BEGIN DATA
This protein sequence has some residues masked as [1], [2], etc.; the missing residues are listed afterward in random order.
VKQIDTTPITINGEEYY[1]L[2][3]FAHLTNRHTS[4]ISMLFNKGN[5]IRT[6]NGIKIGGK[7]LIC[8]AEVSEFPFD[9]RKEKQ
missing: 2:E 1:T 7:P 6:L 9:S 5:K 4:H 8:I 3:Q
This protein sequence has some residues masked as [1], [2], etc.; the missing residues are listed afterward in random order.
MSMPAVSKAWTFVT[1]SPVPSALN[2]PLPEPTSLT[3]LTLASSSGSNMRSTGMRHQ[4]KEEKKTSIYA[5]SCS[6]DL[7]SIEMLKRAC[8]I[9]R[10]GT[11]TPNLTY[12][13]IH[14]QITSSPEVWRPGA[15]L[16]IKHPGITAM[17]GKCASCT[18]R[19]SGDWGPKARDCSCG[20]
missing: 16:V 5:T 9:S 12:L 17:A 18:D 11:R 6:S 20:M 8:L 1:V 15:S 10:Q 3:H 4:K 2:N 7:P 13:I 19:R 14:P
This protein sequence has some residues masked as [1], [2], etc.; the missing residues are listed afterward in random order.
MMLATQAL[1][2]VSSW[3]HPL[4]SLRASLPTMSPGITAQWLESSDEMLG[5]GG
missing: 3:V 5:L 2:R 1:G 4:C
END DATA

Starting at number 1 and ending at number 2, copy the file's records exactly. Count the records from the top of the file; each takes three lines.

This protein sequence has some residues masked as [1], [2], etc.; the missing residues are listed afterward in random order.
VKQIDTTPITINGEEYY[1]L[2][3]FAHLTNRHTS[4]ISMLFNKGN[5]IRT[6]NGIKIGGK[7]LIC[8]AEVSEFPFD[9]RKEKQ
missing: 2:E 1:T 7:P 6:L 9:S 5:K 4:H 8:I 3:Q
This protein sequence has some residues masked as [1], [2], etc.; the missing residues are listed afterward in random order.
MSMPAVSKAWTFVT[1]SPVPSALN[2]PLPEPTSLT[3]LTLASSSGSNMRSTGMRHQ[4]KEEKKTSIYA[5]SCS[6]DL[7]SIEMLKRAC[8]I[9]R[10]GT[11]TPNLTY[12][13]IH[14]QITSSPEVWRPGA[15]L[16]IKHPGITAM[17]GKCASCT[18]R[19]SGDWGPKARDCSCG[20]
missing: 16:V 5:T 9:S 12:L 17:A 18:D 11:R 6:S 20:M 8:L 1:V 15:S 10:Q 3:H 4:K 2:N 7:P 13:I 19:R 14:P